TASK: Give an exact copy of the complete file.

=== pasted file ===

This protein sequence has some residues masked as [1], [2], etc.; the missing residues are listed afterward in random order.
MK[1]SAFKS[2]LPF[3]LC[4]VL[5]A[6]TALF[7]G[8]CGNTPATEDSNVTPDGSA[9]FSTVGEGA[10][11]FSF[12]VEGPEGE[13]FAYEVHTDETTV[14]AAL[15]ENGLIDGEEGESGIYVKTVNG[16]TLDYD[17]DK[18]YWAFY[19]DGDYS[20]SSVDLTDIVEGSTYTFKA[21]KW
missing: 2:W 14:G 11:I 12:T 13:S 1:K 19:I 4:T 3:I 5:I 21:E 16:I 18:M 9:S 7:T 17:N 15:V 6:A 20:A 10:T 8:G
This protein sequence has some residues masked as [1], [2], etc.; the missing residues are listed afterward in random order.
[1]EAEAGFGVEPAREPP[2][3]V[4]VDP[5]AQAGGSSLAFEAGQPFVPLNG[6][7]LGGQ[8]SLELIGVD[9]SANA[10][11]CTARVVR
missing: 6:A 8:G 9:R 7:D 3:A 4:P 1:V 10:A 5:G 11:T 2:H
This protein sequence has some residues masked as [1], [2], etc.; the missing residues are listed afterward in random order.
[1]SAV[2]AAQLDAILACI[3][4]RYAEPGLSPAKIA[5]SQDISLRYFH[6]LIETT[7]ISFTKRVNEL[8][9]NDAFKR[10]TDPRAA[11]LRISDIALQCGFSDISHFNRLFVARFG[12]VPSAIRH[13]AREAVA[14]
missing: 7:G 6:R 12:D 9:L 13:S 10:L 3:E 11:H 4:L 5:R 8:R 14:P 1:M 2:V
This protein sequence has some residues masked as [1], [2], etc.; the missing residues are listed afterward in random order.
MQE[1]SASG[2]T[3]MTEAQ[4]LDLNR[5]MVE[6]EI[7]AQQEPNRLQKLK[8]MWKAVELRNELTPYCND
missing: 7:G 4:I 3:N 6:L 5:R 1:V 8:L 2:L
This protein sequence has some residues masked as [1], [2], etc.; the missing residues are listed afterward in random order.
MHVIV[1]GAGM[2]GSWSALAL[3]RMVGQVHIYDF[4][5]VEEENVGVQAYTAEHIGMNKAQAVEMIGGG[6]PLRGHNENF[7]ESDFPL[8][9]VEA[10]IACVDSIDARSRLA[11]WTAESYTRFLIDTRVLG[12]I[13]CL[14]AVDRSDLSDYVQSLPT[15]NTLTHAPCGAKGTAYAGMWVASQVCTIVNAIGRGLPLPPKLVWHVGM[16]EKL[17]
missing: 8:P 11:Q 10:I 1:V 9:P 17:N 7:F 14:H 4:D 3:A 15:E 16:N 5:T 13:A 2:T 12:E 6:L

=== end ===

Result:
This protein sequence has some residues masked as [1], [2], etc.; the missing residues are listed afterward in random order.
MK[1]SAFKS[2]LPF[3]LC[4]VL[5]A[6]TALF[7]G[8]CGNTPATEDSNVTPDGSA[9]FSTVGEGA[10][11]FSF[12]VEGPEGE[13]FAYEVHTDETTV[14]AAL[15]ENGLIDGEEGESGIYVKTVNG[16]TLDYD[17]DK[18]YWAFY[19]DGDYS[20]SSVDLTDIVEGSTYTFKA[21]KW
missing: 2:W 14:G 11:I 12:T 13:S 1:K 19:I 4:T 3:I 5:I 21:E 16:I 18:M 9:S 7:T 17:N 15:V 6:A 20:A 10:T 8:G
This protein sequence has some residues masked as [1], [2], etc.; the missing residues are listed afterward in random order.
[1]EAEAGFGVEPAREPP[2][3]V[4]VDP[5]AQAGGSSLAFEAGQPFVPLNG[6][7]LGGQ[8]SLELIGVD[9]SANA[10][11]CTARVVR
missing: 6:A 8:G 9:R 7:D 3:A 4:P 1:V 10:A 5:G 11:T 2:H
This protein sequence has some residues masked as [1], [2], etc.; the missing residues are listed afterward in random order.
[1]SAV[2]AAQLDAILACI[3][4]RYAEPGLSPAKIA[5]SQDISLRYFH[6]LIETT[7]ISFTKRVNEL[8][9]NDAFKR[10]TDPRAA[11]LRISDIALQCGFSDISHFNRLFVARFG[12]VPSAIRH[13]AREAVA[14]
missing: 7:G 6:R 12:D 9:L 13:S 10:L 3:E 11:H 4:L 5:R 8:R 14:P 1:M 2:V
This protein sequence has some residues masked as [1], [2], etc.; the missing residues are listed afterward in random order.
MQE[1]SASG[2]T[3]MTEAQ[4]LDLNR[5]MVE[6]EI[7]AQQEPNRLQKLK[8]MWKAVELRNELTPYCND
missing: 7:G 4:I 3:N 6:L 5:R 1:V 8:L 2:L
This protein sequence has some residues masked as [1], [2], etc.; the missing residues are listed afterward in random order.
MHVIV[1]GAGM[2]GSWSALAL[3]RMVGQVHIYDF[4][5]VEEENVGVQAYTAEHIGMNKAQAVEMIGGG[6]PLRGHNENF[7]ESDFPL[8][9]VEA[10]IACVDSIDARSRLA[11]WTAESYTRFLIDTRVLG[12]I[13]CL[14]AVDRSDLSDYVQSLPT[15]NTLTHAPCGAKGTAYAGMWVASQVCTIVNAIGRGLPLPPKLVWHVGM[16]EKL[17]
missing: 8:P 11:Q 10:I 1:V 9:P 17:N 7:F 14:H 4:D 3:A 15:E 16:N 5:T 13:A 2:T 12:E 6:L